How to Handle an Unpredictable Boss

Do you need help dealing with a boss who keeps changing your priorities? The Public Speaker has smart tips for handling this tricky situation.

Lisa B. Marshall
4-minute read
Episode #284

Tip #1: Be Cooperative

This topic must be approached with caution and forethought. Instead of saying something like, "Well, what about all my other projects? I don't think I can add more to my plate right now." 

Try this instead: "The new project sounds really interesting. Can we talk about what it’s going take to complete it?"

Think of it this way - instead of saying that it can’t be done, say "Here’s what I need to get it done." It puts a much more positive, collaborative spin on the situation. 

Tip #2: Clarify Priorities

Make it a habit to go through your work projects with your boss regularly. This gives your manager the opportunity to make changes.

It’s your job to ask the right questions:

  • Is this our new top priority?

  • Should I finish my other two projects before I start this new one?

  • Is there someone who can take over a couple of my projects so I can focus on this one?

  • If you need me to work on all the projects at the same time, then we'll need to change the deadlines for each of them.  

The idea is to help your manager understand the realistic impact of the new project they're assigning.  

Tip #3: Put it in Writing

Document your projects, deadlines, and priorities and have your boss sign off on them. Anytime there’s a change, write it down and have your boss sign off again. Keep a paper trail or an email trail. Having an active, documented committment will help everyone to understand and remember what's already been agreed on.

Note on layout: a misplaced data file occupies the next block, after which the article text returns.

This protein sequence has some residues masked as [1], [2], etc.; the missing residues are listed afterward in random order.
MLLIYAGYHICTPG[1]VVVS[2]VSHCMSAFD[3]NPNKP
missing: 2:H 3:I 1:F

However, even if you follow all this advice, you still may need to confront your manager about the constant shifts in priorities.

Be careful. Don’t attack your boss with words like "whimsical" or "indecisive." Simply state the facts. Say that you’ve noticed that your work priorities have been changing from week to week (and if necessary you can bring your documentation of these shifts) and as a result, you’re not accomplishing your goals. Say you'd like to accomplish the goals not only for you to be more successful, but to also help your boss be more successful. Again, the idea is to show the impact of the shifting priorities, not point fingers or complain.

Oh and about multi-tasking - my sister, Deborah Boehm-Davis, happens to be a psychologist who studies dissruptions. It turns out that no one really multi-tasks - they just switch from one activity to another.  There is now hard science to show that multi-tasking doesn't work - it's less efficient. Maybe you can send him some articles that explains the myth of multi-tasking

See also: How to Juggle Multiple Projects


This is Lisa B. Marshall, Helping you maximize sales, manage perceptions, and enhance leadership through keynotes, workshops, books, and online courses. Passionate about communication; your success is my business.

If you want even more success in your life, I invite you to read my latest book, Smart Talk and listen to my other podcast, Smart Talk: Inspiring Conversations with Exceptional People.

Angry boss and priorities images courtesy of Shutterstock.


About the Author

Lisa B. Marshall

Lisa B. Marshall Lisa holds masters with duel degrees in interpersonal/intercultural communication and organizational communication. She’s the author of Smart Talk: The Public Speaker's Guide to Success in Every Situation, as well as Ace Your Interview, Powerful Presenter, and Expert Presenter. Her work has been featured in CBS Money Watch, Ragan.com, Woman's Day, Glamour, Cosmopolitan, and many others. Her institutional clients include Johns Hopkins Medicine, Harvard University, NY Academy of Science, University of Pennsylvania, Genentech, and Roche.